Heather Culbertson is a Postdoctoral Research Fellow in the Department of Mechanical Engineering at Stan- ford University where she works in the Collaborative Haptics and Robotics in Medicine (CHARM) Lab. Her re- search focuses on the design and control of haptic de- vices and rendering systems. She received her PhD in the Department of Mechanical Engineering and Applied Mechanics (MEAM) at the University of Pennsylvania in 2015 working in the Haptics Group, part of the General Robotics, Automation, Sensing and Perception (GRASP) Laboratory. She completed a Masters in MEAM at the University of Pennsylvania in May of 2013, and earned a BS degree in mechanical engineering at the University of Nevada, Reno in 2010.

Faculty Hosts: Jessica Hodgins, Paul Steif (Robotics/Mechanical Engineering)

Class room engagement can be improved by techniques rooted in classical rhetorical principles, including active learning, student participation, and listening to students. Additionally, there is a need for techniques to help teaching, and specifically software engineering education, become more inclusive.  I present an overview of a curriculum I designed for an undergraduate software engineering class, building upon these principles. Then, I present a short, sample lecture to illustrate these guiding principles of teaching software engineering. The sample lecture presents Mob Programming, a software development technique where the whole team works on the same code, at the same time, on the same computer.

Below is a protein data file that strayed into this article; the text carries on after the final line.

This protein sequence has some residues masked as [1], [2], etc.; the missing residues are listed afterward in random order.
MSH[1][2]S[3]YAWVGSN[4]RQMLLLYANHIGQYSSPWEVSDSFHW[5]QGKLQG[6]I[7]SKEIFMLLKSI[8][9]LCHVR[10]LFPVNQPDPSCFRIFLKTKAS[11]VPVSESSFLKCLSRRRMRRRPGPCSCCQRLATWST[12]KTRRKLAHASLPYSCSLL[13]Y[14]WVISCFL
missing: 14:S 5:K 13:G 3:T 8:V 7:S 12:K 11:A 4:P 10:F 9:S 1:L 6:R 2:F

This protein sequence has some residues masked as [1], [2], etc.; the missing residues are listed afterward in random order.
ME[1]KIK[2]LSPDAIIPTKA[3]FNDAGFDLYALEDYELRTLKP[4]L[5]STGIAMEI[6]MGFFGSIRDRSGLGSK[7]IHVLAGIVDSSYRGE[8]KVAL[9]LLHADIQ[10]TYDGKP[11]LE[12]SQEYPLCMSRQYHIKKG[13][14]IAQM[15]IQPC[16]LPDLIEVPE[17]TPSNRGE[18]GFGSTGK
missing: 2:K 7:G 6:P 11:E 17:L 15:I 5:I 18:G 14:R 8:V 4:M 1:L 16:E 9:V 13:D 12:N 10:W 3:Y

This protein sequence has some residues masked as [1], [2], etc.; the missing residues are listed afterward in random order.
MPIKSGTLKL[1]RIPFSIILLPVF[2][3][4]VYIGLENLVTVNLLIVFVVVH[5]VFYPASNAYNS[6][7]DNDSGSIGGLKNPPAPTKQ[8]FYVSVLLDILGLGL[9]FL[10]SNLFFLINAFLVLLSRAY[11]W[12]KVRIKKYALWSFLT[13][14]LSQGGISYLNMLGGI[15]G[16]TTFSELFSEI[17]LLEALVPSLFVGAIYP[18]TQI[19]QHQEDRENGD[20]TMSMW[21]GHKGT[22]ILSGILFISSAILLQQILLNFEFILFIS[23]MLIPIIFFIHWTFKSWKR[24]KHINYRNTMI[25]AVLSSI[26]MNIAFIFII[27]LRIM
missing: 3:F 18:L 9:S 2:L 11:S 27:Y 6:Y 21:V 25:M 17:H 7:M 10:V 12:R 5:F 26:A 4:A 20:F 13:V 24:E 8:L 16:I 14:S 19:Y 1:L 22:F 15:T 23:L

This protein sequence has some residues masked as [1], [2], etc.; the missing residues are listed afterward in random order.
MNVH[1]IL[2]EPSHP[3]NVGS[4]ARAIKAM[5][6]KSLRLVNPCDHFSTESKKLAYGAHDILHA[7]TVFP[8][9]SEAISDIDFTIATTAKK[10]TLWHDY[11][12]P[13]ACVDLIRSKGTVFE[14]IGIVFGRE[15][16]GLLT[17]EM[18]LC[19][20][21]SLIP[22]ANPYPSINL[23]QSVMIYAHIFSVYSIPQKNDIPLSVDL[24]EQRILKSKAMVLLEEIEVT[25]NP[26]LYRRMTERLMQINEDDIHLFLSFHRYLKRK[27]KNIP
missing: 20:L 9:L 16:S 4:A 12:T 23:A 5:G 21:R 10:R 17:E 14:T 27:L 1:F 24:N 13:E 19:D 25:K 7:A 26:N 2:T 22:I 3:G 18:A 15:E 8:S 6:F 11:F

Faculty Host: Jeffrey Eppinger

 

A major step in the regulation of gene expression is binding of regulatory proteins called transcription factors (TFs) to specific short DNA sites in the promoters and enhancers of regulated genes. Mutations in TF binding sites can lead to dysregulated gene expression and contribute to disease. Importantly, even small changes in gene expression can lead to disease over time, and even a small increase or decrease in TF-DNA binding affinity can have important phenotypic consequences. Thus, sensitive quantitative approaches are needed to measure and model binding of TFs to the genome, and to understand how changes in TF binding lead to changes in gene expression levels.

As a first step toward a quantitative understanding of transcriptional regulation, we recently developed highly accurate regression models of TF-DNA binding, trained on in vitro data generated in my laboratory. The models use features derived from the DNA sequence and structure of potential binding sites, and they have numerous advantages over current motif models. Importantly, what allows us to train very accurate and quantitative models is the fact that we use a combination of state-of-art machine learning algorithms (e.g. ε-SVR with feature selection based on a modified version of LASSO) and experimental assays carefully designed to alleviate bias and minimize noise (e.g. genomic-context protein binding microarrays).